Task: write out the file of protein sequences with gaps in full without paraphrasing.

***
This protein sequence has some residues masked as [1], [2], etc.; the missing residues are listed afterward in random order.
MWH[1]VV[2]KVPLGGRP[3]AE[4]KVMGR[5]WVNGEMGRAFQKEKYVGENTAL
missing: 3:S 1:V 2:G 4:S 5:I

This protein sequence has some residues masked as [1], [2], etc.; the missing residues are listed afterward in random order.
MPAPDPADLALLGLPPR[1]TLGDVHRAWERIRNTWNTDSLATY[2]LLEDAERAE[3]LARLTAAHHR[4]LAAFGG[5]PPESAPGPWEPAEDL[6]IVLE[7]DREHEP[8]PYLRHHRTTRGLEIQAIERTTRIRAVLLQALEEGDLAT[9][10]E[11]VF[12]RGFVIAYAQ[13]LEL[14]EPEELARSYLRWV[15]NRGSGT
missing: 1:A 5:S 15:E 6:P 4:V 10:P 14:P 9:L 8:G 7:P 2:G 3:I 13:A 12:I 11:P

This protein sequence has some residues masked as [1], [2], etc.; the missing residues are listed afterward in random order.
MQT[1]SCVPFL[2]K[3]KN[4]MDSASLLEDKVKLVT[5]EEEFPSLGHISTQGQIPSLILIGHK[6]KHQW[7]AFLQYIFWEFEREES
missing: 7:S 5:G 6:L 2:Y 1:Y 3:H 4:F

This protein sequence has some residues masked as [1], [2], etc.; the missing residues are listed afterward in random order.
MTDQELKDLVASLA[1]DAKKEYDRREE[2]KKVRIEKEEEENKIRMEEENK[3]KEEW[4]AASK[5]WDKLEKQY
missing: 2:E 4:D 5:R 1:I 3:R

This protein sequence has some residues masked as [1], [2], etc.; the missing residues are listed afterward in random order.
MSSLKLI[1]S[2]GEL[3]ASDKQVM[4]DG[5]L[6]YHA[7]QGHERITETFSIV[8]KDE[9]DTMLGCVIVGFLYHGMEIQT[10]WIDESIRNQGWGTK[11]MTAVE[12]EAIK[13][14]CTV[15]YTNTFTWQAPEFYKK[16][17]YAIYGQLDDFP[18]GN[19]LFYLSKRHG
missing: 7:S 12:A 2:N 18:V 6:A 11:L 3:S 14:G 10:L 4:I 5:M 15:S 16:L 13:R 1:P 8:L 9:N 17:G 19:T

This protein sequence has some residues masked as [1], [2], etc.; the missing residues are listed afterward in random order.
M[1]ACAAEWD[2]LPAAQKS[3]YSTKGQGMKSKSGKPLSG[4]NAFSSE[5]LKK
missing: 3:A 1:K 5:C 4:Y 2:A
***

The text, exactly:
This protein sequence has some residues masked as [1], [2], etc.; the missing residues are listed afterward in random order.
MWH[1]VV[2]KVPLGGRP[3]AE[4]KVMGR[5]WVNGEMGRAFQKEKYVGENTAL
missing: 3:S 1:V 2:G 4:S 5:I

This protein sequence has some residues masked as [1], [2], etc.; the missing residues are listed afterward in random order.
MPAPDPADLALLGLPPR[1]TLGDVHRAWERIRNTWNTDSLATY[2]LLEDAERAE[3]LARLTAAHHR[4]LAAFGG[5]PPESAPGPWEPAEDL[6]IVLE[7]DREHEP[8]PYLRHHRTTRGLEIQAIERTTRIRAVLLQALEEGDLAT[9][10]E[11]VF[12]RGFVIAYAQ[13]LEL[14]EPEELARSYLRWV[15]NRGSGT
missing: 1:A 5:S 15:E 6:P 4:V 10:P 14:P 9:L 8:G 7:P 2:G 3:I 13:A 12:I 11:P

This protein sequence has some residues masked as [1], [2], etc.; the missing residues are listed afterward in random order.
MQT[1]SCVPFL[2]K[3]KN[4]MDSASLLEDKVKLVT[5]EEEFPSLGHISTQGQIPSLILIGHK[6]KHQW[7]AFLQYIFWEFEREES
missing: 7:S 5:G 6:L 2:Y 1:Y 3:H 4:F

This protein sequence has some residues masked as [1], [2], etc.; the missing residues are listed afterward in random order.
MTDQELKDLVASLA[1]DAKKEYDRREE[2]KKVRIEKEEEENKIRMEEENK[3]KEEW[4]AASK[5]WDKLEKQY
missing: 2:E 4:D 5:R 1:I 3:R

This protein sequence has some residues masked as [1], [2], etc.; the missing residues are listed afterward in random order.
MSSLKLI[1]S[2]GEL[3]ASDKQVM[4]DG[5]L[6]YHA[7]QGHERITETFSIV[8]KDE[9]DTMLGCVIVGFLYHGMEIQT[10]WIDESIRNQGWGTK[11]MTAVE[12]EAIK[13][14]CTV[15]YTNTFTWQAPEFYKK[16][17]YAIYGQLDDFP[18]GN[19]LFYLSKRHG
missing: 7:S 12:A 2:N 18:V 6:A 11:L 3:S 14:G 10:L 4:I 5:M 15:S 16:L 13:R 1:P 8:L 9:N 17:G 19:T

This protein sequence has some residues masked as [1], [2], etc.; the missing residues are listed afterward in random order.
M[1]ACAAEWD[2]LPAAQKS[3]YSTKGQGMKSKSGKPLSG[4]NAFSSE[5]LKK
missing: 3:A 1:K 5:C 4:Y 2:A